Traverse City’s Cowell Cancer Center opened in 2016. Before and after the opening, I served on the center’s patient advisory committee. The majority of the committee members had personal experience with cancer — either as patients or family members. Like many people, a few of my loved ones had had cancer. The rest of our group was comprised of varied Munson and Cowell employees.
At the time, I also served on Munson’s Family Advisory Council and Mental Health Recipient Rights committee. In all three instances, my volunteer role was to bring forth both my professional and personal perspective.
In the early days of the Cowell council, we worked on everything from the patient information notebook to the building’s universal access. Once the center was open, I invited several people in my life with prostate, breast, colon and other cancers to attend our meetings. One such person was my 20-something student with testicular cancer, who gave us his powerful youth perspective.
I served on these community committees for a long time. The work was extremely meaningful and important to me. I could use my experiences to help others.
Even then, I could see the intersection between disability and cancer. People with mobility disabilities needed more time getting undressed for tests and treatments. Transferring on and off machine and exam tables was difficult for both the patient and staff, without the use of a Hoyer lift. A wheelchair accessible weight scale was necessary for calculating chemotherapy dosages. Additionally, mammograms, ultrasounds and MRI’s could be easier if the person remained in their wheelchair. Cancer patients with other disabilities needed ASL signers, materials in braille and picture graphic instructions. Everyone seemed to need a navigator — whether for transportation, mental health assistance, etc.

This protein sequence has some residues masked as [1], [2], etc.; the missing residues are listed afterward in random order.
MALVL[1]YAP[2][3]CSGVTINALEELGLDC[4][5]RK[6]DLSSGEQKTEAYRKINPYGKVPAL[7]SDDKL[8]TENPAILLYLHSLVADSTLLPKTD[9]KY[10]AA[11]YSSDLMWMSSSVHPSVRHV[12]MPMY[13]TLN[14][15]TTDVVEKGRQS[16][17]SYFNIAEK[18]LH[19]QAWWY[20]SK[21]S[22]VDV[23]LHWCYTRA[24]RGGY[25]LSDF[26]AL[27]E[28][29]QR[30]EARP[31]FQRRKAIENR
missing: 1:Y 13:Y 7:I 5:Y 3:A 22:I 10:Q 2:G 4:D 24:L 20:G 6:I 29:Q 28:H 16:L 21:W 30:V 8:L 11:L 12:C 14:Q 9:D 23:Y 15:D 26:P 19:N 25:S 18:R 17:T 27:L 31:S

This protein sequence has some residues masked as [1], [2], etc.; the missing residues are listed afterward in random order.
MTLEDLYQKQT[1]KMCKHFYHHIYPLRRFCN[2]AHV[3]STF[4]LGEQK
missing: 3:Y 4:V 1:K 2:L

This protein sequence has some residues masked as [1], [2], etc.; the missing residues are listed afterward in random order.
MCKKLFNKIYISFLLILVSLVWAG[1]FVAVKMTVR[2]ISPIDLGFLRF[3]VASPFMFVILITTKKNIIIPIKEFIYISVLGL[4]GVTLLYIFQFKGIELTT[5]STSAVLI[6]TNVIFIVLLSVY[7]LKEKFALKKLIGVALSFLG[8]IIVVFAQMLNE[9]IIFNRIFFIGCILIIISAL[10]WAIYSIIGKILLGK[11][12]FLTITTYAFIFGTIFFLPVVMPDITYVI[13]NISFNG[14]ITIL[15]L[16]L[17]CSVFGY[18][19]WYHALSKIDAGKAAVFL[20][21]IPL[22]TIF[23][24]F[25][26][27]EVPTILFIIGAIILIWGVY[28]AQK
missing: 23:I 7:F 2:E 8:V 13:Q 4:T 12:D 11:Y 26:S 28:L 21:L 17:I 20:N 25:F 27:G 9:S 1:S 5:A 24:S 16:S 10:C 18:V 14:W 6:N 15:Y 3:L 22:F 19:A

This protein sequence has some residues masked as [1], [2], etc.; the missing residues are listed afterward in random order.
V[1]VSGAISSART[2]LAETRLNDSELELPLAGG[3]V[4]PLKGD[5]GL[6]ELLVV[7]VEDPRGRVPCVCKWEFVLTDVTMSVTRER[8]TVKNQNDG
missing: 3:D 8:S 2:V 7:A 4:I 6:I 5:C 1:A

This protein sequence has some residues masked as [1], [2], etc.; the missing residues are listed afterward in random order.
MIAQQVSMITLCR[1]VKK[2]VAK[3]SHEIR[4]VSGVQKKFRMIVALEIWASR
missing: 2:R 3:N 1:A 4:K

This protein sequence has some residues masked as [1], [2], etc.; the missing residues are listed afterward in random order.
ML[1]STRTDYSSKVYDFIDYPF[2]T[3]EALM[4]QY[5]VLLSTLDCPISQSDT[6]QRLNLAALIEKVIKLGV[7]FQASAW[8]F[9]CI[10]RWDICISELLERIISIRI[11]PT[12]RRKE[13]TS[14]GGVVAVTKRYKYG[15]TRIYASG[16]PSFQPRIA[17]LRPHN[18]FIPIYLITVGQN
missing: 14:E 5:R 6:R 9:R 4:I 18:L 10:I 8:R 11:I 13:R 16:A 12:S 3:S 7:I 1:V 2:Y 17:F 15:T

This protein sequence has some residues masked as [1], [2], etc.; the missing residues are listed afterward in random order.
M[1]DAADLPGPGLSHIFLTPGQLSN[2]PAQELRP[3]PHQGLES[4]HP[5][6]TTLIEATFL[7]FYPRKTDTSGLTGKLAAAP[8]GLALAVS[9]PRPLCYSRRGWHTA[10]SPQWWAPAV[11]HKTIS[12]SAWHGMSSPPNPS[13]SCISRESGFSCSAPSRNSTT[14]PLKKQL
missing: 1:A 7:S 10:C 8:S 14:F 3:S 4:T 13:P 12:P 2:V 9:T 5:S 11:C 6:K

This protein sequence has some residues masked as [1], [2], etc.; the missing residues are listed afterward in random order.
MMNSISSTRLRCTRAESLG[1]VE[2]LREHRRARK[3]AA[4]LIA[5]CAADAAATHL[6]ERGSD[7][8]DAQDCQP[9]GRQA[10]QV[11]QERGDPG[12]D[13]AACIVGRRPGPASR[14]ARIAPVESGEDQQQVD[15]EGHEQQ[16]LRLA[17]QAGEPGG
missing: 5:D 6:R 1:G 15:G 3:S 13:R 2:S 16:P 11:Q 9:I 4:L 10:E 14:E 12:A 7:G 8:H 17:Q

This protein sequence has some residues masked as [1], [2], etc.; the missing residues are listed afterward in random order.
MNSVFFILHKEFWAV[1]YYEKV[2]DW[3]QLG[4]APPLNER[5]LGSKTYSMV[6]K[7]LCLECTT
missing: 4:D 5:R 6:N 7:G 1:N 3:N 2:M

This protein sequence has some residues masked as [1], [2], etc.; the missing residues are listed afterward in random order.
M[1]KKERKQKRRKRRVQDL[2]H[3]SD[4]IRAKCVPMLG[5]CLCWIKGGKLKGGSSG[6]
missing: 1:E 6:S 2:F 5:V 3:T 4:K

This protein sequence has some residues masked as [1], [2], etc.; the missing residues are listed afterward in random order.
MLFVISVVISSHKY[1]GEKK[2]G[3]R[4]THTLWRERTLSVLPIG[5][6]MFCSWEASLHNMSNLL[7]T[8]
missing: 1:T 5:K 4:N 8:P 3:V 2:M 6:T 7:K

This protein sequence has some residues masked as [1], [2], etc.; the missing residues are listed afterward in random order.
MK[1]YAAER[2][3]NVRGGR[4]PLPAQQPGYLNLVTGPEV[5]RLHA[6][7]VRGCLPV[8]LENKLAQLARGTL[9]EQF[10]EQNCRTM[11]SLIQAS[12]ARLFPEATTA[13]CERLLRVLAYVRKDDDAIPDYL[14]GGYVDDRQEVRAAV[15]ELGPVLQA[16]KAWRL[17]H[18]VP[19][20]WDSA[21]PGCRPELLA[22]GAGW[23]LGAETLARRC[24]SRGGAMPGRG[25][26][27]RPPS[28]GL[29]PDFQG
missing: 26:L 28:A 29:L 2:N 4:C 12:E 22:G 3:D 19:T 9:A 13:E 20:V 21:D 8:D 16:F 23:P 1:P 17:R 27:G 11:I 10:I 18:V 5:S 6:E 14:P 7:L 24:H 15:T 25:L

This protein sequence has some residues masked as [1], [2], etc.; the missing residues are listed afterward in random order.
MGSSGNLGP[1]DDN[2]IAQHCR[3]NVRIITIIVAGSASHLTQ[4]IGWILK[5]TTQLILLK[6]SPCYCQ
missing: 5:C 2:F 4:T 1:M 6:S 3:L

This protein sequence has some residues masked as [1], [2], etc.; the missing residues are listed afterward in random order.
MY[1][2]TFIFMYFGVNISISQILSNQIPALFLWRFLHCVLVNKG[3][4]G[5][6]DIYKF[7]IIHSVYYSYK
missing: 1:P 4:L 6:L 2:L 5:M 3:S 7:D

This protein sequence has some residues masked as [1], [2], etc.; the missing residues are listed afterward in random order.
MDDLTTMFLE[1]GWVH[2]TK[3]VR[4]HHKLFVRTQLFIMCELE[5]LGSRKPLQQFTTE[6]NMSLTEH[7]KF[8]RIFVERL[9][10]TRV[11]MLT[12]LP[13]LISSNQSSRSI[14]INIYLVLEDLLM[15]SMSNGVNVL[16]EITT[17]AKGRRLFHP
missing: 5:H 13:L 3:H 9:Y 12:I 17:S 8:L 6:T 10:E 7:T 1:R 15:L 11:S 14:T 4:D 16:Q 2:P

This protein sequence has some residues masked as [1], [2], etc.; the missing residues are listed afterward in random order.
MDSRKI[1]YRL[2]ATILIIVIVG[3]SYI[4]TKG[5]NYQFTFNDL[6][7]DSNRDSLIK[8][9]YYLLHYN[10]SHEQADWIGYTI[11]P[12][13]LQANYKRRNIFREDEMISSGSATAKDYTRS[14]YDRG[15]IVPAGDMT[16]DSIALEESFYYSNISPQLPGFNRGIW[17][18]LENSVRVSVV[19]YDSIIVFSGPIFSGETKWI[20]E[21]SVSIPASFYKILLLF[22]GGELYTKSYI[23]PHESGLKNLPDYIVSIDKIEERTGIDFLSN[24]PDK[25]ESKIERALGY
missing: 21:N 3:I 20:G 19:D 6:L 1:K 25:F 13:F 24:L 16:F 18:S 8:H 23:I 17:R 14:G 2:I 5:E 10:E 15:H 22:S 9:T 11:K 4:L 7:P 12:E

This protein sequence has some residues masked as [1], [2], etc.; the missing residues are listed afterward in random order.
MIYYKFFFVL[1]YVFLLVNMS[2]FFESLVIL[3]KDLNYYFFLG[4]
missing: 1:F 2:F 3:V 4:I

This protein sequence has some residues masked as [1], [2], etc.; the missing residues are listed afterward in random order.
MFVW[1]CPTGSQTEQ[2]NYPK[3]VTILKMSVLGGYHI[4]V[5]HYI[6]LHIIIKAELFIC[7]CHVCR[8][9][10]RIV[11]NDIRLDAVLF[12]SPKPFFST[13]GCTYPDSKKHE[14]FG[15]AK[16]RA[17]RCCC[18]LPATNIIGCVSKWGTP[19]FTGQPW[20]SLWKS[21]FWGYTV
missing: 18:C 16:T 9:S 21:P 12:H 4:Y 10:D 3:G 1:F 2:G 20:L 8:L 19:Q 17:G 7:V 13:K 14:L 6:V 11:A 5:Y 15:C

Over the years on the advisory council, I listened to people with cancer discuss the side effects from their surgeries, chemotherapy, radiation and maintenance medications. I wondered how a paralyzed person would retain their function if they already had healing challenges with their skin before radiation? How would they use their arms and upper body, if their lymph nodes and muscles were removed?
I was also becoming aware of the difference between the price of oral and IV chemotherapy medications and the need for what has become oral oncology parity laws. Often I heard people discuss “financial toxicity” — the fear that cancer might force them into bankruptcy.
And, of course there was good news. More people with cancer were living longer.
Just this past month, I began a new role with the Cowell Cancer Center. I’m now a patient. I have breast cancer.
My family and I are at the beginning of this journey. I just returned from tests and a surgical consultation with the University of Michigan Rogel Cancer Center. I have a Traverse City oncologist.
I’ll keep you updated on my health and hope you’ll hold me in your thoughts and prayers.
I want to grow from this new, challenging experience. And, I want it to help others.